Commentary

Brijesh Malkan
Traders Magazine Online News

Solving the Last Mile Problem in Investment Research

One executive takes a forward look at how will the research value proposition change over the short to medium term, and what are the products and strategies managers will turn to?

Traders Poll

Do you think it's a good idea to conduct an access fee pilot to assess the pricing models used by many trading venues?

Yes
No
Should have had a pilot program a long time ago.

Free Site Registration

June 30, 2001

Divorce Final! Nasdaq Makes It Official

By Gregory Bresiger

The NASD and the Nasdaq recently took another important step in their divorce proceedings.

"This is an application to be recognized for what we essentially already are. It is a change in our legal status, as opposed to the way Nasdaq operates." So wrote Richard Ketchum, president of Nasdaq, in a letter that was published in the Federal Register. Nasdaq, he argues in the letter, is today a de facto exchange and now is asking for legal recognition of that status.

The legal process of separating the two organizations has been going on for about a year now. But recently the Securities and Exchange Commission officially published Nasdaq's application for exchange status.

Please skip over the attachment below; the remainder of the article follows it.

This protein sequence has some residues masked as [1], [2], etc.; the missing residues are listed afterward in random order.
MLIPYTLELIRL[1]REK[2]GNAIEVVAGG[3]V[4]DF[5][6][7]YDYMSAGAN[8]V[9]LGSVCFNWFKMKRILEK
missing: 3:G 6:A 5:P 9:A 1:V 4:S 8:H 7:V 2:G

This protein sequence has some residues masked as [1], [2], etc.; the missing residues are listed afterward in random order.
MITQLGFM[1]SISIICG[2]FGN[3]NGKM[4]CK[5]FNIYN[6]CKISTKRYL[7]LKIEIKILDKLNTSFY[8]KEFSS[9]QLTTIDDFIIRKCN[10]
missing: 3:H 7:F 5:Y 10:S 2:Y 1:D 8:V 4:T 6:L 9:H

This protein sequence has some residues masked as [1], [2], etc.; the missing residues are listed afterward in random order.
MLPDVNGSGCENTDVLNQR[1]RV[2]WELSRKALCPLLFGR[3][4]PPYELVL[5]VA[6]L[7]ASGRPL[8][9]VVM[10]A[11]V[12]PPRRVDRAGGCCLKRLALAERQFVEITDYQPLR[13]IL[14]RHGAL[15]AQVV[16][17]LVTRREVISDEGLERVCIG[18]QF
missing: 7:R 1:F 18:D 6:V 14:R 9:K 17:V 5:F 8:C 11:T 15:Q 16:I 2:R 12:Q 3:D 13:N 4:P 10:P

The SEC is providing a 45-day comment period on the application. The comment period is scheduled to last until the end of July.

And if approved, the application would mean that, "Nasdaq will able to complete its separation from the NASD and be a truly independent organization owned by investors," according to Ketchum. "At that point, Nasdaq will be able to access the capital markets to access technology improvements and to continue building the world's first global equity marketplace."

Nasdaq's legal status today is as a subsidiary of NASD. Nasdaq operates under the NASD's self-regulatory organization as a national securities organization.